Agenda item

School Modernisation Programme: Outcome of the Consultation on Bridgend West Schools' Modernisation Proposal


The Corporate Director - Education and Family Support presented a report, informing Cabinet of the outcome of the consultation on the Bridgend West schools modernisation proposal, the findings of the consultation and seeking approval to progress to publication of a public notice as prescribed in the School Organisation Code. He added that the Schools Programme Manager was also in attendance in the meeting, to answer any detailed questions regarding the proposals.


The Corporate Director - Education and Family Support explained the background and that in its meeting of 21 January 2020 Cabinet gave approval for the Bridgend West schemes to be taken forward via the Mutual Investment Model (MIM) funding arrangements. The preferred way forward for the Bridgend West scheme were preferred education options of provision of a new-build, two-form entry English-medium school on 'a' site suitable for Afon y Felin and Corneli Primary Schools combined and  provision of a new-build, two form entry Welsh-medium school on ‘a’ site suitable for an enlarged Ysgol Y Ferch O’r Sgêr. He explained that the preferred sites for the new schools were determined by Cabinet as the Valleys to Coast (V2C) owned Marlas Estate site and the existing Ysgol Y Ferch O’r Sg?r/Cornelly Integrated Children’s Centre/Corneli Primary School site. In its meeting of 19 January 2021 Cabinet gave permission to formally consult on the Bridgend West proposal. This report outlined the responses to the consultation and was seeking approval to continue the progress to the next stage.


The Corporate Director - Education and Family Support explained that consultation exercises were carried out between 25 January 2021 and 7 March 2021 in accordance with the statutory School Organisation Code. The consultation document invited views and opinions to be submitted in respect of the proposal. A summary of the issues raised by consultees and the local authority’s responses were provided in the consultation report as detailed in Appendix A to the report. He outlined the next stages of the process and referred to the timetable providing an indication of the likely timescales involved. 


The Corporate Director - Education and Family Support, explained the financial implications of the proposals and asked Cabinet to consider the recommendations as listed in the report.


The Cabinet Member - Education and Regeneration, stated that this was a very positive item and very exciting news for the community of north Cornelly where they would be receiving two 21st Century new schools. This was a co-operative venture with the housing association, V2C. They had had meetings with them and the local members and these were very positive meetings. The scheme would involve a land swap which was a very innovative way of going about this. They would also ensure there was as much continuity as possible as well as change. No child or teacher would have to move premises until the new facilities were ready and that was built into the sequencing. He stressed that this was not a money making or cost cutting venture. This was a modernisation programme with funding from Welsh Government and BCBC and an investment in the future of Cornelly, a rapidly growing community. The Cabinet Member - Education and Regeneration, referred to the history of schools in Cornelly and changes over the years and his own empathy with the area where he lived when first married.        


The Cabinet Member - Education and Regeneration responded to some doubts raised in the consultation regarding Afon y Felin being swamped in a larger school. He wanted to reassure people that being in a bigger school did not mean that a child would be lost, nor that the small school ethos would be lost. There were limits on school class sizes and they would work hard to continue the village school ethos in a bigger school. He suggested that when conditions would allow they should take parents and governors and teachers to see similar situations in Pencoed and Brynmenyn where a village school had been replaced with a new 21st Century school. Nobody there would want to go back, given the choice.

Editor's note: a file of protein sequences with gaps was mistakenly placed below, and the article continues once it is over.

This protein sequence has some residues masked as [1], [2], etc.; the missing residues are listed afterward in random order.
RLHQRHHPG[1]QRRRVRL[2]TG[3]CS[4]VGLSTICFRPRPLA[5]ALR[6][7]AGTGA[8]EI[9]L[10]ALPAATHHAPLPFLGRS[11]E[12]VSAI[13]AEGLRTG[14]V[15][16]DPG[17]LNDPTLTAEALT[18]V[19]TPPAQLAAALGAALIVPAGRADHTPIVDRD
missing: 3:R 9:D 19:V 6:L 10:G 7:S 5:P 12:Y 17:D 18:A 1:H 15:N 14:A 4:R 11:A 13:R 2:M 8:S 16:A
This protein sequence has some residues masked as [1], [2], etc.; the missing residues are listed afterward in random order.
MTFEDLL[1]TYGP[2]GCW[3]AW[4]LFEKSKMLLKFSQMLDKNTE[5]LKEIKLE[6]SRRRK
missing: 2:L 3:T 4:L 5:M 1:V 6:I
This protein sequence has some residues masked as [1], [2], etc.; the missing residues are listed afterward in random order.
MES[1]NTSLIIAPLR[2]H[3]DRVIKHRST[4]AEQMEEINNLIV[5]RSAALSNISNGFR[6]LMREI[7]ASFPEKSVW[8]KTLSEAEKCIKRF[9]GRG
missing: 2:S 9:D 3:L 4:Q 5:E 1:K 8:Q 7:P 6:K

The Cabinet Member - Social Services and Early Help said that this was hugely positive and the intention of Cabinet was for all children to get the best education experience and that they were providing quality learning facilities and community friendly experiences. She asked what feedback they had received from school governors regarding the process. The Corporate Director - Education and Family Support replied that BCBC had excellent school governors across all the schools and as previously mentioned, all stakeholders were sent a link to the consultation document. In addition there had been a virtual meeting with governors and the outcome of the meeting was in the report. In general the feedback was positive. They had a range of questions looking at staffing and were advised that this was something they would work through. They enjoyed an excellent relationship with the governors of these schools and would continue to work with them as the proposal progressed.


The Leader was pleased to see that overall there was broad support from governors. Understandably there were questions and some of the detail would not be available at this early stage. Part of the purpose of the consultation was to shape the proposals as they progressed and they would continue to work closely with the three governing bodies to this end. 


The Cabinet Member - Wellbeing and Future Generations welcomed the report and agreed that they should move to the next stage to consult with the public. She asked what learning had come from the CCYD merger which could be brought to this project. In terms of the consultation, she asked that children with additional learning needs were catered for, because she had read with interest the feedback from the pupils and the learner voice. Those children unable to engage with the mainstream should also be given the opportunity to comment on the changes. In some of the feedback there was concerns regarding the loss of community facilities and she asked how this would be dealt with during construction and thereafter. The Cabinet Member also referred to the timetable and asked what would be happening between the 9th June 2021 and 1st September 2023.